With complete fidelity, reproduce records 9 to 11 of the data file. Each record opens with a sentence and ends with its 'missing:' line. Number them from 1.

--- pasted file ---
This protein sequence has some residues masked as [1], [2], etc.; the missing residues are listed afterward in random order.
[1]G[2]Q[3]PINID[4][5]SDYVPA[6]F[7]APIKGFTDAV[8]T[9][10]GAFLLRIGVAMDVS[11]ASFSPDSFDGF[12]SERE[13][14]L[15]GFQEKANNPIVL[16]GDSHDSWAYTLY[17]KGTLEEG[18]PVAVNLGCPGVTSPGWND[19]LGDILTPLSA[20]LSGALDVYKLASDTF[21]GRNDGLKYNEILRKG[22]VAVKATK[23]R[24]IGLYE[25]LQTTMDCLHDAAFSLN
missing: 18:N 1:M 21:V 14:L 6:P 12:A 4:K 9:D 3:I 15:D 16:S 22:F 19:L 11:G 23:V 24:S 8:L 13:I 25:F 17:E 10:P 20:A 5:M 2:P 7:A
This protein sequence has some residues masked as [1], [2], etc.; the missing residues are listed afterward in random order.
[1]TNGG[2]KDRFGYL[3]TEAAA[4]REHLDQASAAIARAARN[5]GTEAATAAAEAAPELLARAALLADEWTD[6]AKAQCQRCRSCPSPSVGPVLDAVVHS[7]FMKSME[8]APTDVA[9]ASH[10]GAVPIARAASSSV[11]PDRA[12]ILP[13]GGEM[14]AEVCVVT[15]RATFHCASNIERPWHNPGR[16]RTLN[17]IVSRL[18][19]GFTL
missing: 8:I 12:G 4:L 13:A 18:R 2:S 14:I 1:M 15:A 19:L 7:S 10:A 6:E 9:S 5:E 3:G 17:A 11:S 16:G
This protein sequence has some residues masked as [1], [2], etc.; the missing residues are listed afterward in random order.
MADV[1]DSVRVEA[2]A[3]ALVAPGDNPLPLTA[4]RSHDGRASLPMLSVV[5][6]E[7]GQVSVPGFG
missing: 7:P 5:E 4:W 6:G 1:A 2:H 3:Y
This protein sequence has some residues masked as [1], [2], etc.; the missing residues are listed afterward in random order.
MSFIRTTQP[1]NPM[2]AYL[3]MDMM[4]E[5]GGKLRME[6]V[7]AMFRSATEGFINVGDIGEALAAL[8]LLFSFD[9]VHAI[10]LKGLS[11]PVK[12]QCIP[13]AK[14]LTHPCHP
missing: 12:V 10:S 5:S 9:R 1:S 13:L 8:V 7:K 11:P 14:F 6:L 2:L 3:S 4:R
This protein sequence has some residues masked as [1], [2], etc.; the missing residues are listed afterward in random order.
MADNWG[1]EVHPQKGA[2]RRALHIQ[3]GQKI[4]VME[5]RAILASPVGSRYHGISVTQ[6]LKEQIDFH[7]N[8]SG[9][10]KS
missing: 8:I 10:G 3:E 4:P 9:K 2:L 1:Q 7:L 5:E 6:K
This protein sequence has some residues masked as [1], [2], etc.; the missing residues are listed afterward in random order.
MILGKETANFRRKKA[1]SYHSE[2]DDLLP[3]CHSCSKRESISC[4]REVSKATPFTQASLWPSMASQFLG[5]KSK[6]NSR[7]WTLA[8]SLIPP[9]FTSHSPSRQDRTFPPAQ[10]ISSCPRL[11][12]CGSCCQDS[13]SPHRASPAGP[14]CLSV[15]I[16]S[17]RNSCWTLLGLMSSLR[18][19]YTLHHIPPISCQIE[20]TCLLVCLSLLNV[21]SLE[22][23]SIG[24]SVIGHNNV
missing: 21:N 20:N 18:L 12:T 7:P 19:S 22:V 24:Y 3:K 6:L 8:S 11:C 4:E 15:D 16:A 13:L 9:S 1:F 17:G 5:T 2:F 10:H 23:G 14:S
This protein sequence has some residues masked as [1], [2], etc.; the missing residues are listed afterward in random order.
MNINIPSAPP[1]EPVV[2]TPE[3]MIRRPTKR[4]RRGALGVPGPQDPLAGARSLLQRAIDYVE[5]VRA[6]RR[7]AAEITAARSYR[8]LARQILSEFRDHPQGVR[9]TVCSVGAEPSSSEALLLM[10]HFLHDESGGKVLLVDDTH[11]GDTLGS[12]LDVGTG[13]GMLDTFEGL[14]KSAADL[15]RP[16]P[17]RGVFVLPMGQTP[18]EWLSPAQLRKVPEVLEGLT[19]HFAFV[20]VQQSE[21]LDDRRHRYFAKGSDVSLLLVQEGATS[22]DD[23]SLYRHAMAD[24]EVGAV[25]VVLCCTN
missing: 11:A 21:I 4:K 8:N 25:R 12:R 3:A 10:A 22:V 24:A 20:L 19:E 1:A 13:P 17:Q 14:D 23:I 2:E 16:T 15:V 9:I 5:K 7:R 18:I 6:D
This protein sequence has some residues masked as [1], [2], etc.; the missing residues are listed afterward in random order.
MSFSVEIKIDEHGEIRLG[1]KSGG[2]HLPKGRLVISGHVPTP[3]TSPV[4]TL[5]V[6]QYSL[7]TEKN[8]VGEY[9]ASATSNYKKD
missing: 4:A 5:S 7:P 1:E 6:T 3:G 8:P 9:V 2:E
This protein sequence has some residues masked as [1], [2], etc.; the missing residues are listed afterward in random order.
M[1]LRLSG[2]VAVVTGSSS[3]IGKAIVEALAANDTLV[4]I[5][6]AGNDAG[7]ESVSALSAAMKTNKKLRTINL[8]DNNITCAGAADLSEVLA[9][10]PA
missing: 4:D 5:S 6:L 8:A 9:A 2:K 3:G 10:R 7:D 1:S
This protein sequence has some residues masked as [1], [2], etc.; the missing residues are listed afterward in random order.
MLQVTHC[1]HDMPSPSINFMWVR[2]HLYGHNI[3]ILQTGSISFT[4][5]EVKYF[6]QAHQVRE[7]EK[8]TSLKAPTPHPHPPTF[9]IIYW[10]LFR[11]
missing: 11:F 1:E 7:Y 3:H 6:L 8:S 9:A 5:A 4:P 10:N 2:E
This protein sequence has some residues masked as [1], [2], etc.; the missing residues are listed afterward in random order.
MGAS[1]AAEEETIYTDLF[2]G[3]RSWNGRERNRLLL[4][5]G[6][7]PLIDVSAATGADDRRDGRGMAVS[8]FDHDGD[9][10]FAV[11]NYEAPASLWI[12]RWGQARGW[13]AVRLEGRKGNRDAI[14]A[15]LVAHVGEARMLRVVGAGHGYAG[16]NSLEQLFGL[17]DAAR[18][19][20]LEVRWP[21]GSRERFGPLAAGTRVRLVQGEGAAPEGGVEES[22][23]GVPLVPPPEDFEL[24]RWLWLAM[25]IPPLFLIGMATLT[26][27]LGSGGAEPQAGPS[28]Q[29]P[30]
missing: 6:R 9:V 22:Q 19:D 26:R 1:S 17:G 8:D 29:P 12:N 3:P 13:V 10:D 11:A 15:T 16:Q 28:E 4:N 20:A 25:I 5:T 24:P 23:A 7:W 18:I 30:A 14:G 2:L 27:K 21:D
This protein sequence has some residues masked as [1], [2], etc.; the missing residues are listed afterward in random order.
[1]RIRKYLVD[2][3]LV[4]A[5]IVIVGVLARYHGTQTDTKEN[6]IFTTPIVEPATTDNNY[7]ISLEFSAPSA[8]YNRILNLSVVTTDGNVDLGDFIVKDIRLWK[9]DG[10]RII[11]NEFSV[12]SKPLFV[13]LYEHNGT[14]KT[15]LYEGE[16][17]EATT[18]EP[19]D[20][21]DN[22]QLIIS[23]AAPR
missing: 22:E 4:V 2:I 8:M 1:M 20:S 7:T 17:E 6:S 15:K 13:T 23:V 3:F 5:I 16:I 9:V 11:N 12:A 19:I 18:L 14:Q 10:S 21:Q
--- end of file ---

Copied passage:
This protein sequence has some residues masked as [1], [2], etc.; the missing residues are listed afterward in random order.
M[1]LRLSG[2]VAVVTGSSS[3]IGKAIVEALAANDTLV[4]I[5][6]AGNDAG[7]ESVSALSAAMKTNKKLRTINL[8]DNNITCAGAADLSEVLA[9][10]PA
missing: 4:D 5:S 6:L 8:A 9:A 2:K 3:G 10:R 7:D 1:S
This protein sequence has some residues masked as [1], [2], etc.; the missing residues are listed afterward in random order.
MLQVTHC[1]HDMPSPSINFMWVR[2]HLYGHNI[3]ILQTGSISFT[4][5]EVKYF[6]QAHQVRE[7]EK[8]TSLKAPTPHPHPPTF[9]IIYW[10]LFR[11]
missing: 11:F 1:E 7:Y 3:H 6:L 8:S 9:A 5:A 4:P 10:N 2:E
This protein sequence has some residues masked as [1], [2], etc.; the missing residues are listed afterward in random order.
MGAS[1]AAEEETIYTDLF[2]G[3]RSWNGRERNRLLL[4][5]G[6][7]PLIDVSAATGADDRRDGRGMAVS[8]FDHDGD[9][10]FAV[11]NYEAPASLWI[12]RWGQARGW[13]AVRLEGRKGNRDAI[14]A[15]LVAHVGEARMLRVVGAGHGYAG[16]NSLEQLFGL[17]DAAR[18][19][20]LEVRWP[21]GSRERFGPLAAGTRVRLVQGEGAAPEGGVEES[22][23]GVPLVPPPEDFEL[24]RWLWLAM[25]IPPLFLIGMATLT[26][27]LGSGGAEPQAGPS[28]Q[29]P[30]
missing: 6:R 9:V 22:Q 19:D 26:R 1:S 17:G 8:D 29:P 12:N 3:P 13:V 10:D 11:A 15:T 16:Q 28:E 4:N 20:A 25:I 5:T 24:P 23:A 7:W 18:I 30:A 14:G 2:L 27:K 21:D